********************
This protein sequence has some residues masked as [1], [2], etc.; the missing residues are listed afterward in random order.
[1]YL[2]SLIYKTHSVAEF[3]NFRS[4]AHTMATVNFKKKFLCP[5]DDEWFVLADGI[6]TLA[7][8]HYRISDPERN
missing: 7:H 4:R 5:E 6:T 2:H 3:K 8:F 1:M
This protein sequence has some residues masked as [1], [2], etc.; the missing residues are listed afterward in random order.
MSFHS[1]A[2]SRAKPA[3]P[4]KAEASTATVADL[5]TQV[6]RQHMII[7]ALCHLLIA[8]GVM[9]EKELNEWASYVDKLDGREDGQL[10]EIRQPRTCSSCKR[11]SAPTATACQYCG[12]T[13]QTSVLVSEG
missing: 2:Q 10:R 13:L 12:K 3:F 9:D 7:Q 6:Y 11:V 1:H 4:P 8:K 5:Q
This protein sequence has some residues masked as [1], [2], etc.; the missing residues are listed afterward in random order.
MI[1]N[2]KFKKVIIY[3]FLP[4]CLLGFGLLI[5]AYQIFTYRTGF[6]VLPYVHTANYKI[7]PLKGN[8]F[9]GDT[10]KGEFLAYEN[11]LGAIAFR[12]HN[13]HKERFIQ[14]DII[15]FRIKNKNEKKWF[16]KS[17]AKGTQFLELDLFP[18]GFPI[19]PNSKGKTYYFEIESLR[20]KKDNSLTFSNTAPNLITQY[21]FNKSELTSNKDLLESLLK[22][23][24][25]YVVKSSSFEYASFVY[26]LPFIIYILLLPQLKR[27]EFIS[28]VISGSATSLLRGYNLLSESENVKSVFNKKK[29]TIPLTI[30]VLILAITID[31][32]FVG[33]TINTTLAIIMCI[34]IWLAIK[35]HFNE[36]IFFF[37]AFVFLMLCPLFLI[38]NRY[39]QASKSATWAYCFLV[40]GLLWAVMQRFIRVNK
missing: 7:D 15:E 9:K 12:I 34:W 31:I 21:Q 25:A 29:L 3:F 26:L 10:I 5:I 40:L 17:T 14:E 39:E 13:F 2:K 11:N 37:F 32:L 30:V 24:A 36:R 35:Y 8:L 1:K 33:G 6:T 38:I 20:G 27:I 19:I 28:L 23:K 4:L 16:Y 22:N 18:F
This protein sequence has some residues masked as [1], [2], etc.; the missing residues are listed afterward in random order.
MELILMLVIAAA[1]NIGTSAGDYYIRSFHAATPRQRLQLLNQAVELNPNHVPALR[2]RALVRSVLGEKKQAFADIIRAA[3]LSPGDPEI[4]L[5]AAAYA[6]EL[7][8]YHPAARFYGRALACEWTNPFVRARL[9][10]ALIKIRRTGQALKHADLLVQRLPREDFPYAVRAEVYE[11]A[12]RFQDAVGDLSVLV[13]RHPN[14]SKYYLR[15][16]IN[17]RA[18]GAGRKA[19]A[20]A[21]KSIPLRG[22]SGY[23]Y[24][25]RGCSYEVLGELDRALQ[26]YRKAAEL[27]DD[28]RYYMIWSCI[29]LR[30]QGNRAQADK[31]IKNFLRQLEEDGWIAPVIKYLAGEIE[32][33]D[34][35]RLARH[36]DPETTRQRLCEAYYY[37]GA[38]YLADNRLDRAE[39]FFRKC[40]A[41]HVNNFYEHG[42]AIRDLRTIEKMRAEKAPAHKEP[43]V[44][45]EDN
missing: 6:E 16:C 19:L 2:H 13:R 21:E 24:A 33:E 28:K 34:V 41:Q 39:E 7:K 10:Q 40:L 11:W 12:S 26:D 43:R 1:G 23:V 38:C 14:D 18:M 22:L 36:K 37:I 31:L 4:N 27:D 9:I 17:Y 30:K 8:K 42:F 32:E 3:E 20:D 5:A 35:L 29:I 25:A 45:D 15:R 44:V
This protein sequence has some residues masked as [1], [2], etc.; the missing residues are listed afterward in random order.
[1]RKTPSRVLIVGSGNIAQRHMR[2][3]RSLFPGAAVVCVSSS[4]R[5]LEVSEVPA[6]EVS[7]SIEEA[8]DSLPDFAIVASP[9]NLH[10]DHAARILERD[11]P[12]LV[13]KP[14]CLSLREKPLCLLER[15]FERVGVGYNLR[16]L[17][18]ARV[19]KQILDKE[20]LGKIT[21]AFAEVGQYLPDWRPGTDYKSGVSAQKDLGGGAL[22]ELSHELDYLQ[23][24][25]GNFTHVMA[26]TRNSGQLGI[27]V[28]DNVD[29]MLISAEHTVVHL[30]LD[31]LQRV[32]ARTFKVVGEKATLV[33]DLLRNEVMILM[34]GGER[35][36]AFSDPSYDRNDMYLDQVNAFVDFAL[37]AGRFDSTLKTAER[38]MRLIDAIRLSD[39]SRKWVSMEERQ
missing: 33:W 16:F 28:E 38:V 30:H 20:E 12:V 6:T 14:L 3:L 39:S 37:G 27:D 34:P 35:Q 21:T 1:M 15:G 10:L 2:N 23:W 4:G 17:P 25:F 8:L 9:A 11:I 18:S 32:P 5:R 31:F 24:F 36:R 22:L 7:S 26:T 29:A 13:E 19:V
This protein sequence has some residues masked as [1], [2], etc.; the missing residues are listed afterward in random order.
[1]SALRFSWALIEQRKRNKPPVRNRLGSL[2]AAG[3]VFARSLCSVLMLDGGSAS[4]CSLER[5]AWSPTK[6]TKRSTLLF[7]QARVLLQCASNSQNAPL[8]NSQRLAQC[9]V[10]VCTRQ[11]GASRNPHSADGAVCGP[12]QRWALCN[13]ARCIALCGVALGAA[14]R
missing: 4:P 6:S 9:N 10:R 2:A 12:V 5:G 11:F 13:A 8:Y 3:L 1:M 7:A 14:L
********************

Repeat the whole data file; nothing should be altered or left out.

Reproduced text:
This protein sequence has some residues masked as [1], [2], etc.; the missing residues are listed afterward in random order.
[1]YL[2]SLIYKTHSVAEF[3]NFRS[4]AHTMATVNFKKKFLCP[5]DDEWFVLADGI[6]TLA[7][8]HYRISDPERN
missing: 7:H 4:R 5:E 6:T 2:H 3:K 8:F 1:M
This protein sequence has some residues masked as [1], [2], etc.; the missing residues are listed afterward in random order.
MSFHS[1]A[2]SRAKPA[3]P[4]KAEASTATVADL[5]TQV[6]RQHMII[7]ALCHLLIA[8]GVM[9]EKELNEWASYVDKLDGREDGQL[10]EIRQPRTCSSCKR[11]SAPTATACQYCG[12]T[13]QTSVLVSEG
missing: 2:Q 10:R 13:L 12:K 3:F 9:D 7:Q 6:Y 11:V 1:H 4:P 8:K 5:Q
This protein sequence has some residues masked as [1], [2], etc.; the missing residues are listed afterward in random order.
MI[1]N[2]KFKKVIIY[3]FLP[4]CLLGFGLLI[5]AYQIFTYRTGF[6]VLPYVHTANYKI[7]PLKGN[8]F[9]GDT[10]KGEFLAYEN[11]LGAIAFR[12]HN[13]HKERFIQ[14]DII[15]FRIKNKNEKKWF[16]KS[17]AKGTQFLELDLFP[18]GFPI[19]PNSKGKTYYFEIESLR[20]KKDNSLTFSNTAPNLITQY[21]FNKSELTSNKDLLESLLK[22][23][24][25]YVVKSSSFEYASFVY[26]LPFIIYILLLPQLKR[27]EFIS[28]VISGSATSLLRGYNLLSESENVKSVFNKKK[29]TIPLTI[30]VLILAITID[31][32]FVG[33]TINTTLAIIMCI[34]IWLAIK[35]HFNE[36]IFFF[37]AFVFLMLCPLFLI[38]NRY[39]QASKSATWAYCFLV[40]GLLWAVMQRFIRVNK
missing: 7:D 15:E 9:K 12:I 34:W 31:I 21:Q 25:A 29:L 3:F 26:L 10:I 5:I 40:L 17:T 14:E 39:E 13:F 2:K 11:N 37:F 32:L 30:V 24:A 36:R 35:Y 8:L 1:K 33:G 6:T 38:I 20:G 27:I 19:I 28:L 23:K 4:L 16:Y 22:N 18:F
This protein sequence has some residues masked as [1], [2], etc.; the missing residues are listed afterward in random order.
MELILMLVIAAA[1]NIGTSAGDYYIRSFHAATPRQRLQLLNQAVELNPNHVPALR[2]RALVRSVLGEKKQAFADIIRAA[3]LSPGDPEI[4]L[5]AAAYA[6]EL[7][8]YHPAARFYGRALACEWTNPFVRARL[9][10]ALIKIRRTGQALKHADLLVQRLPREDFPYAVRAEVYE[11]A[12]RFQDAVGDLSVLV[13]RHPN[14]SKYYLR[15][16]IN[17]RA[18]GAGRKA[19]A[20]A[21]KSIPLRG[22]SGY[23]Y[24][25]RGCSYEVLGELDRALQ[26]YRKAAEL[27]DD[28]RYYMIWSCI[29]LR[30]QGNRAQADK[31]IKNFLRQLEEDGWIAPVIKYLAGEIE[32][33]D[34][35]RLARH[36]DPETTRQRLCEAYYY[37]GA[38]YLADNRLDRAE[39]FFRKC[40]A[41]HVNNFYEHG[42]AIRDLRTIEKMRAEKAPAHKEP[43]V[44][45]EDN
missing: 6:E 16:C 19:L 2:H 13:R 21:E 24:A 33:E 28:K 34:V 41:Q 39:E 7:K 10:Q 40:L 11:W 12:S 26:D 43:R 1:G 23:V 38:C 14:D 18:M 22:L 36:K 37:I 31:L 4:N 27:D 9:I 17:Y 30:K 8:K 42:F 32:E 3:E 20:D 5:A 35:L 29:I 25:A 45:D 15:R 44:V
This protein sequence has some residues masked as [1], [2], etc.; the missing residues are listed afterward in random order.
[1]RKTPSRVLIVGSGNIAQRHMR[2][3]RSLFPGAAVVCVSSS[4]R[5]LEVSEVPA[6]EVS[7]SIEEA[8]DSLPDFAIVASP[9]NLH[10]DHAARILERD[11]P[12]LV[13]KP[14]CLSLREKPLCLLER[15]FERVGVGYNLR[16]L[17][18]ARV[19]KQILDKE[20]LGKIT[21]AFAEVGQYLPDWRPGTDYKSGVSAQKDLGGGAL[22]ELSHELDYLQ[23][24][25]GNFTHVMA[26]TRNSGQLGI[27]V[28]DNVD[29]MLISAEHTVVHL[30]LD[31]LQRV[32]ARTFKVVGEKATLV[33]DLLRNEVMILM[34]GGER[35][36]AFSDPSYDRNDMYLDQVNAFVDFAL[37]AGRFDSTLKTAER[38]MRLIDAIRLSD[39]SRKWVSMEERQ
missing: 33:W 16:F 28:E 38:V 30:H 20:E 12:V 6:T 14:L 3:L 39:S 37:G 27:D 34:P 35:Q 21:T 1:M 15:G 10:L 2:N 23:W 4:G 17:P 25:F 8:L 9:A 11:I 18:S 32:P 5:R 31:F 24:F 36:R 22:L 7:S 26:T 29:A 13:E 19:V
This protein sequence has some residues masked as [1], [2], etc.; the missing residues are listed afterward in random order.
[1]SALRFSWALIEQRKRNKPPVRNRLGSL[2]AAG[3]VFARSLCSVLMLDGGSAS[4]CSLER[5]AWSPTK[6]TKRSTLLF[7]QARVLLQCASNSQNAPL[8]NSQRLAQC[9]V[10]VCTRQ[11]GASRNPHSADGAVCGP[12]QRWALCN[13]ARCIALCGVALGAA[14]R
missing: 4:P 6:S 9:N 10:R 2:A 12:V 5:G 11:F 13:A 8:Y 3:L 1:M 7:A 14:L